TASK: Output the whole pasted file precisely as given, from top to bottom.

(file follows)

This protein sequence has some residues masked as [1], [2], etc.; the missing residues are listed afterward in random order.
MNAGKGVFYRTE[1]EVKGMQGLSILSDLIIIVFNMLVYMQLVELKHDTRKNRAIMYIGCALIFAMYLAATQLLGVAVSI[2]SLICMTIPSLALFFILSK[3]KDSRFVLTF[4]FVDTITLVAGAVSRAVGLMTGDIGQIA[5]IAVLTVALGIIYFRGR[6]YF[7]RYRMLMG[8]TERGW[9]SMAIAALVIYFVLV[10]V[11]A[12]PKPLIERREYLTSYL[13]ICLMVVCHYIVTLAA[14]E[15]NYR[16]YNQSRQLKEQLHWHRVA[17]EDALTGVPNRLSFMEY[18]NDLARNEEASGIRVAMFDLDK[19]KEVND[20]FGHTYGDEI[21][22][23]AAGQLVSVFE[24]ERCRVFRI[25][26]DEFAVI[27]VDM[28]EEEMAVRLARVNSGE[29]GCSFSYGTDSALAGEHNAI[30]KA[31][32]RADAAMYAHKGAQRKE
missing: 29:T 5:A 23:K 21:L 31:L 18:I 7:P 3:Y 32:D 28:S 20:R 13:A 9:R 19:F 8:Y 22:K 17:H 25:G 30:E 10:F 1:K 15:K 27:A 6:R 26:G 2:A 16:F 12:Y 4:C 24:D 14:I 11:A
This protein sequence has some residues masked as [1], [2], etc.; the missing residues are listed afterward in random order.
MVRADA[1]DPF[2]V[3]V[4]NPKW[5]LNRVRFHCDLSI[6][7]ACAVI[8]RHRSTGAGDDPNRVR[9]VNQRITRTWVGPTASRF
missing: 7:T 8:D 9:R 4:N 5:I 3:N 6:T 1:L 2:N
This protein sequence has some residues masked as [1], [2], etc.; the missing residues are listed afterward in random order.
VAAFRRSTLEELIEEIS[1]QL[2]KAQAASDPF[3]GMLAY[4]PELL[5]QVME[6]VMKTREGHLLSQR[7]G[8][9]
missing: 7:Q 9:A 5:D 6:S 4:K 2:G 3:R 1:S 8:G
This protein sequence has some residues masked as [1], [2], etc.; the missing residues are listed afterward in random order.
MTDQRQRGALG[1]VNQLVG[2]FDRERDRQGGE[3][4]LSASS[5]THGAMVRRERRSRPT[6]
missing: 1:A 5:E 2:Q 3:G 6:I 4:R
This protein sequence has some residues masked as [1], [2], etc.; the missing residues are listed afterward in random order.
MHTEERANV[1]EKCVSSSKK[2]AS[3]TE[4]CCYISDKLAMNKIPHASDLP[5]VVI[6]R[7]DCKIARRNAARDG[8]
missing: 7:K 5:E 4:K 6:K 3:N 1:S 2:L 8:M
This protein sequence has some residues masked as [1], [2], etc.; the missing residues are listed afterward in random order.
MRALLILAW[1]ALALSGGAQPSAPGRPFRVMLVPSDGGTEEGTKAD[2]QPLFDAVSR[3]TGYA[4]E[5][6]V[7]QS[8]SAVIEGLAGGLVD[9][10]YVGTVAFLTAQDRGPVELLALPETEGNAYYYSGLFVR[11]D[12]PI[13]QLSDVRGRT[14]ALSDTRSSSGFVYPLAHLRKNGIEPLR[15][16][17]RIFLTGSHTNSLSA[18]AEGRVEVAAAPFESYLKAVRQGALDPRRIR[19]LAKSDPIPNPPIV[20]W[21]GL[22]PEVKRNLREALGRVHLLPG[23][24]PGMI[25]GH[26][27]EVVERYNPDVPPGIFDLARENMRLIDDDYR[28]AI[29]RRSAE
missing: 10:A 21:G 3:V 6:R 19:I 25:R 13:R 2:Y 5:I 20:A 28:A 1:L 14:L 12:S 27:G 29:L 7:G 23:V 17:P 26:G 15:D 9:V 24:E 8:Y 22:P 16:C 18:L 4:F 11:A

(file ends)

This protein sequence has some residues masked as [1], [2], etc.; the missing residues are listed afterward in random order.
MNAGKGVFYRTE[1]EVKGMQGLSILSDLIIIVFNMLVYMQLVELKHDTRKNRAIMYIGCALIFAMYLAATQLLGVAVSI[2]SLICMTIPSLALFFILSK[3]KDSRFVLTF[4]FVDTITLVAGAVSRAVGLMTGDIGQIA[5]IAVLTVALGIIYFRGR[6]YF[7]RYRMLMG[8]TERGW[9]SMAIAALVIYFVLV[10]V[11]A[12]PKPLIERREYLTSYL[13]ICLMVVCHYIVTLAA[14]E[15]NYR[16]YNQSRQLKEQLHWHRVA[17]EDALTGVPNRLSFMEY[18]NDLARNEEASGIRVAMFDLDK[19]KEVND[20]FGHTYGDEI[21][22][23]AAGQLVSVFE[24]ERCRVFRI[25][26]DEFAVI[27]VDM[28]EEEMAVRLARVNSGE[29]GCSFSYGTDSALAGEHNAI[30]KA[31][32]RADAAMYAHKGAQRKE
missing: 29:T 5:A 23:K 21:L 31:L 18:I 7:P 3:Y 32:D 28:S 20:R 13:A 9:R 19:F 8:Y 22:K 17:H 25:G 30:E 10:F 1:K 15:K 27:A 6:R 26:G 2:A 16:F 12:Y 4:C 24:D 14:I 11:A
This protein sequence has some residues masked as [1], [2], etc.; the missing residues are listed afterward in random order.
MVRADA[1]DPF[2]V[3]V[4]NPKW[5]LNRVRFHCDLSI[6][7]ACAVI[8]RHRSTGAGDDPNRVR[9]VNQRITRTWVGPTASRF
missing: 7:T 8:D 9:R 4:N 5:I 3:N 6:T 1:L 2:N
This protein sequence has some residues masked as [1], [2], etc.; the missing residues are listed afterward in random order.
VAAFRRSTLEELIEEIS[1]QL[2]KAQAASDPF[3]GMLAY[4]PELL[5]QVME[6]VMKTREGHLLSQR[7]G[8][9]
missing: 7:Q 9:A 5:D 6:S 4:K 2:G 3:R 1:S 8:G
This protein sequence has some residues masked as [1], [2], etc.; the missing residues are listed afterward in random order.
MTDQRQRGALG[1]VNQLVG[2]FDRERDRQGGE[3][4]LSASS[5]THGAMVRRERRSRPT[6]
missing: 1:A 5:E 2:Q 3:G 6:I 4:R
This protein sequence has some residues masked as [1], [2], etc.; the missing residues are listed afterward in random order.
MHTEERANV[1]EKCVSSSKK[2]AS[3]TE[4]CCYISDKLAMNKIPHASDLP[5]VVI[6]R[7]DCKIARRNAARDG[8]
missing: 7:K 5:E 4:K 6:K 3:N 1:S 2:L 8:M
This protein sequence has some residues masked as [1], [2], etc.; the missing residues are listed afterward in random order.
MRALLILAW[1]ALALSGGAQPSAPGRPFRVMLVPSDGGTEEGTKAD[2]QPLFDAVSR[3]TGYA[4]E[5][6]V[7]QS[8]SAVIEGLAGGLVD[9][10]YVGTVAFLTAQDRGPVELLALPETEGNAYYYSGLFVR[11]D[12]PI[13]QLSDVRGRT[14]ALSDTRSSSGFVYPLAHLRKNGIEPLR[15][16][17]RIFLTGSHTNSLSA[18]AEGRVEVAAAPFESYLKAVRQGALDPRRIR[19]LAKSDPIPNPPIV[20]W[21]GL[22]PEVKRNLREALGRVHLLPG[23][24]PGMI[25]GH[26][27]EVVERYNPDVPPGIFDLARENMRLIDDDYR[28]AI[29]RRSAE
missing: 10:A 21:G 3:V 6:R 19:I 25:R 13:R 2:Y 5:I 20:A 28:A 1:L 14:L 12:S 27:G 29:L 7:G 23:V 17:P 26:G 15:D 9:V 24:E 8:Y 22:P 16:C 18:L 4:F 11:A